The estimate represents the steepest decline in sales for the world’s largest auto market since February, 2020, near the outset of the pandemic, when sales fell 79% from a year earlier, Reuters reported.
Car sales in the first four months of the year could fall 12.3% from a year earlier, the China Association of Automobile Manufacturers said on Friday.
The sharp decline is the latest sign of the economic costs of the emergency measures China imposed to control a coronavirus outbreak in Shanghai and other cities in recent weeks and comes as manufacturers battle to restart production.
The overall sales estimate was also lower than an earlier one based on retail sales for the first three weeks of April.
The China Passenger Car Association had estimated retail deliveries of passenger cars in China were running 39% lower in the first three weeks of April from a year earlier.
Showrooms, stores and malls in Shanghai were shut over the month and its 25 million residents were unable to shop online for much beyond food and daily necessities.
Analysts at Nomura estimated in mid-April that 45 cities, representing 40% of China’s GDP, were under full or partial lockdowns, with a growing risk of recession.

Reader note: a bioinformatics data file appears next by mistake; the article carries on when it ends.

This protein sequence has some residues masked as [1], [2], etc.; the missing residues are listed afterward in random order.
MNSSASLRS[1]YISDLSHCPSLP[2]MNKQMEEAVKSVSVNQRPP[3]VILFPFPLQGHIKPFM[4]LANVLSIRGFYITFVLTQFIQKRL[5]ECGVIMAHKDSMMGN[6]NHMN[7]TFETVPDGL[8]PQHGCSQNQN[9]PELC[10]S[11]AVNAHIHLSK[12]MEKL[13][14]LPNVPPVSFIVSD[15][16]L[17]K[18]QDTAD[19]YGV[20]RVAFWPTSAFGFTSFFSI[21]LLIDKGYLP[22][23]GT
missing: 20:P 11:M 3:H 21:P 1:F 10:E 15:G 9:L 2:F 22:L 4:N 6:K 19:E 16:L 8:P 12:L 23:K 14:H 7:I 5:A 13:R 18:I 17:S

A survey by an association of China’s auto dealers showed that showrooms in 34 cities had been closed by COVID-19 control measures in April, most for more than a week.
Before the Shanghai lockdown, sales of electric vehicles had been booming. Tesla’s sales in China had jumped 56% in the first quarter, while sales for EVs from its larger rival in China, BYD (002594.SZ), had quintupled.
Earlier this week, three of China’s most prominent EV makers also reported sharply lower sales.
Xpeng Inc (9868.HK), NIO Inc (9866.HK) and Li Auto Inc (2015.HK) plunged by 41.6%, 49% and 62% respectively in April versus March, data from the companies showed.
SAIC Motor (600104.SS), China’s largest auto company by sales and partner with Volkswagen and General Motors, reported a 60% fall in its April sales.
Tesla (TSLA.O) has indicated that it is aiming to increase output at its Shanghai plant to pre-lockdown levels by May 16, according to an internal memo seen by Reuters.
The disruption to Tesla’s plant has been one of the highest profile consequences of Chia’s measures to control the latest COVID-19 outbreak, its largest to date, with strict controls.
Tesla’s progress, however, comes as a survey showed that Japanese companies are struggling to reopen factories in Shanghai, indicating problems with the municipal government’s push to help key businesses back to work.